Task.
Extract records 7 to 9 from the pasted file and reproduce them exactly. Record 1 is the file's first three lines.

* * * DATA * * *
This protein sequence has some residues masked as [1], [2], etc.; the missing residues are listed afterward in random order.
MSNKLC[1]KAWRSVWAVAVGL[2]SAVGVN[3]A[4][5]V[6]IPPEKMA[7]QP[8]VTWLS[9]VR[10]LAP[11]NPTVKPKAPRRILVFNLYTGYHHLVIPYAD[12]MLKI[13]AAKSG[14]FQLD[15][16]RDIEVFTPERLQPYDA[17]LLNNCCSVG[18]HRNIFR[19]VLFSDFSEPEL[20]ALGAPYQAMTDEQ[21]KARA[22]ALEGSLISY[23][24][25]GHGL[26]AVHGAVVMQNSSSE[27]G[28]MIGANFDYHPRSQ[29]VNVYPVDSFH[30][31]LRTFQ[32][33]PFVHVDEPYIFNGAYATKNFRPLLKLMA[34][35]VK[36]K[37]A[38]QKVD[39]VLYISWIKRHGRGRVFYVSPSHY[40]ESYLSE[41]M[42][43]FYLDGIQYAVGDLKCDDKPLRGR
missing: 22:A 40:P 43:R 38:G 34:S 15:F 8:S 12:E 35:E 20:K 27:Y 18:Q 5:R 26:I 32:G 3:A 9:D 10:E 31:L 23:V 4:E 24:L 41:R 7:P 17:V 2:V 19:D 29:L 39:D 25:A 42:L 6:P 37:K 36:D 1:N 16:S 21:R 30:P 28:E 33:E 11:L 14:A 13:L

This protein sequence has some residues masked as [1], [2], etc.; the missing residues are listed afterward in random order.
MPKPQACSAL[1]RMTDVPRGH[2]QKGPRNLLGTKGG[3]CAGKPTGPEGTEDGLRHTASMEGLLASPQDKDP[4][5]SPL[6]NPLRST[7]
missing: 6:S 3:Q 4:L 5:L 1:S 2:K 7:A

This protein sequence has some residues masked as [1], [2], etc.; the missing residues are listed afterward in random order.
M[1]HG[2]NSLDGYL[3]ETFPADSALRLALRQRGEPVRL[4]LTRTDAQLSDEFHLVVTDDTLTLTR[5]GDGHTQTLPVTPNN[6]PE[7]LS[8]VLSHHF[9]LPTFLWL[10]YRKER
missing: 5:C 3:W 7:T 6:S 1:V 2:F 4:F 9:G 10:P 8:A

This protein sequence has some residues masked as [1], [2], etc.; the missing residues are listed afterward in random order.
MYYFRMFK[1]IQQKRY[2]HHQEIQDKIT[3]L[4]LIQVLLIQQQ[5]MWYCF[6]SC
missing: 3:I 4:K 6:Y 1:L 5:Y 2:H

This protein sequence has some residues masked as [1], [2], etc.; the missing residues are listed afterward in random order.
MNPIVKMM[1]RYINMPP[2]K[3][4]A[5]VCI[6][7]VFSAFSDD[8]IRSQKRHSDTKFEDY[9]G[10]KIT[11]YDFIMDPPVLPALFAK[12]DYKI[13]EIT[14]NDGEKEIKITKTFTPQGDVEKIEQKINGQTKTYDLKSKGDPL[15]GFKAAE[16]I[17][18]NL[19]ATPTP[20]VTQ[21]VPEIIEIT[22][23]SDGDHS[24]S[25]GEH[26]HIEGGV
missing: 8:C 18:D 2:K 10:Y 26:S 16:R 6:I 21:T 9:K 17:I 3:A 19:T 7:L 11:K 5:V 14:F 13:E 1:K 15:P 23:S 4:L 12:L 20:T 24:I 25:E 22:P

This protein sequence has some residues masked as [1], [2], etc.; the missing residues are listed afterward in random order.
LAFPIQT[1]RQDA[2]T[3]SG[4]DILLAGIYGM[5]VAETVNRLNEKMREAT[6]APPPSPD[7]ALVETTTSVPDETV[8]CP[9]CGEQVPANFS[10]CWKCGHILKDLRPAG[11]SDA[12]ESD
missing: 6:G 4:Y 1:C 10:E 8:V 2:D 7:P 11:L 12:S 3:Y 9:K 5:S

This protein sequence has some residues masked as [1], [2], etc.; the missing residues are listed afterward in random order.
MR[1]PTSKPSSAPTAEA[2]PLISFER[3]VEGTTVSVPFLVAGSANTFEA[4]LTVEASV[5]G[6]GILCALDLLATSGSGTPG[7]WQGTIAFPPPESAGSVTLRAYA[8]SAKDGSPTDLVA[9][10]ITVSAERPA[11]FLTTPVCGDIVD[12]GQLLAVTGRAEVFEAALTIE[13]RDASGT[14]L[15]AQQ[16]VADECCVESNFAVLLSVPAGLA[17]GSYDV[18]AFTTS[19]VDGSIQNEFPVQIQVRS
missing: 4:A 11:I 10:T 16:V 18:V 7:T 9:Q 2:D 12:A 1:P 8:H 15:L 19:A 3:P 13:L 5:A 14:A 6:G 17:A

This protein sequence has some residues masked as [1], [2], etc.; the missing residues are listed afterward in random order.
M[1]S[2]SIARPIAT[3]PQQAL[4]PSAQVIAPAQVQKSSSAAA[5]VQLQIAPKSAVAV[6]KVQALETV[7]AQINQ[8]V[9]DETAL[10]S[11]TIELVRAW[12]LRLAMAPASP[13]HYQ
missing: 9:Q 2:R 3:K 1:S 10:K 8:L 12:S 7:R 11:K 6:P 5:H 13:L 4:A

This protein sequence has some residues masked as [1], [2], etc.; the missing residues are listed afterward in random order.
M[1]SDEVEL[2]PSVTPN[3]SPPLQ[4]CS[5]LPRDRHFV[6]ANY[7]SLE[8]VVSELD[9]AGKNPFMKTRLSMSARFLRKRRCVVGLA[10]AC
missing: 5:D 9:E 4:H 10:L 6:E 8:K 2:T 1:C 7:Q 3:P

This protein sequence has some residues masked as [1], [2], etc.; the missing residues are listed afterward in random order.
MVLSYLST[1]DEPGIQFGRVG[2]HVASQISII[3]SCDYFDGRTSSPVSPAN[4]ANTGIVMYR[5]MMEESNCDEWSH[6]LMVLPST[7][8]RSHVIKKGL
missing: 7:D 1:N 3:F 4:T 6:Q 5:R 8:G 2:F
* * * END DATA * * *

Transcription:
This protein sequence has some residues masked as [1], [2], etc.; the missing residues are listed afterward in random order.
MR[1]PTSKPSSAPTAEA[2]PLISFER[3]VEGTTVSVPFLVAGSANTFEA[4]LTVEASV[5]G[6]GILCALDLLATSGSGTPG[7]WQGTIAFPPPESAGSVTLRAYA[8]SAKDGSPTDLVA[9][10]ITVSAERPA[11]FLTTPVCGDIVD[12]GQLLAVTGRAEVFEAALTIE[13]RDASGT[14]L[15]AQQ[16]VADECCVESNFAVLLSVPAGLA[17]GSYDV[18]AFTTS[19]VDGSIQNEFPVQIQVRS
missing: 4:A 11:I 10:T 16:V 18:V 7:T 9:Q 2:D 12:A 1:P 8:H 15:L 19:A 3:P 13:L 5:A 14:A 6:G 17:A

This protein sequence has some residues masked as [1], [2], etc.; the missing residues are listed afterward in random order.
M[1]S[2]SIARPIAT[3]PQQAL[4]PSAQVIAPAQVQKSSSAAA[5]VQLQIAPKSAVAV[6]KVQALETV[7]AQINQ[8]V[9]DETAL[10]S[11]TIELVRAW[12]LRLAMAPASP[13]HYQ
missing: 9:Q 2:R 3:K 1:S 10:K 8:L 12:S 7:R 11:K 6:P 5:H 13:L 4:A

This protein sequence has some residues masked as [1], [2], etc.; the missing residues are listed afterward in random order.
M[1]SDEVEL[2]PSVTPN[3]SPPLQ[4]CS[5]LPRDRHFV[6]ANY[7]SLE[8]VVSELD[9]AGKNPFMKTRLSMSARFLRKRRCVVGLA[10]AC
missing: 5:D 9:E 4:H 10:L 6:E 8:K 2:T 1:C 7:Q 3:P